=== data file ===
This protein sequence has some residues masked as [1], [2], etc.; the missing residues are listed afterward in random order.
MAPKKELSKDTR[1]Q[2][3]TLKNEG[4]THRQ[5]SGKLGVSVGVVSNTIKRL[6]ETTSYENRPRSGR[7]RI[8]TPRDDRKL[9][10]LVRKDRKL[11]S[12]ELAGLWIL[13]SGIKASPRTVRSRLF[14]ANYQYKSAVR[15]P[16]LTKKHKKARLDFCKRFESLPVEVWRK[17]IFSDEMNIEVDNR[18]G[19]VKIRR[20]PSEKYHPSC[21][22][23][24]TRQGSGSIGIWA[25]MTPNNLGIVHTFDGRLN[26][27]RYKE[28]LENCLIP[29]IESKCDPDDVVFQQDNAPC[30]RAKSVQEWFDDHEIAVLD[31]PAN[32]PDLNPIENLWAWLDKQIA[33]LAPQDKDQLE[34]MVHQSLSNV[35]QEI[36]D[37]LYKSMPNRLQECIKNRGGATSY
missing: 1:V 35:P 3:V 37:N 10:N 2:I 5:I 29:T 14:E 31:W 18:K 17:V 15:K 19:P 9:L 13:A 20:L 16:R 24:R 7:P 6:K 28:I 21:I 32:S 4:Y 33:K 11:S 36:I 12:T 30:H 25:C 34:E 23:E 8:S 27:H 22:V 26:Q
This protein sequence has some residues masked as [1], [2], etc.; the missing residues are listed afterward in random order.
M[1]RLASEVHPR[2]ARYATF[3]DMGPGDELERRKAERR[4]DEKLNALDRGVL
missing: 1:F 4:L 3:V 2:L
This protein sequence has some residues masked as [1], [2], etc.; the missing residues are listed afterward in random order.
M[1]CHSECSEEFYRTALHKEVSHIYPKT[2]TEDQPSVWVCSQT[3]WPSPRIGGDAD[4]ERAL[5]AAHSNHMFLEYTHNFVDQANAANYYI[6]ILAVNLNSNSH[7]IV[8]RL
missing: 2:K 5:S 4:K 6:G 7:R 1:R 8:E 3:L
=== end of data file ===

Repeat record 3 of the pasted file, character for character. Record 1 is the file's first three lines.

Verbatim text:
This protein sequence has some residues masked as [1], [2], etc.; the missing residues are listed afterward in random order.
M[1]CHSECSEEFYRTALHKEVSHIYPKT[2]TEDQPSVWVCSQT[3]WPSPRIGGDAD[4]ERAL[5]AAHSNHMFLEYTHNFVDQANAANYYI[6]ILAVNLNSNSH[7]IV[8]RL
missing: 2:K 5:S 4:K 6:G 7:R 1:R 8:E 3:L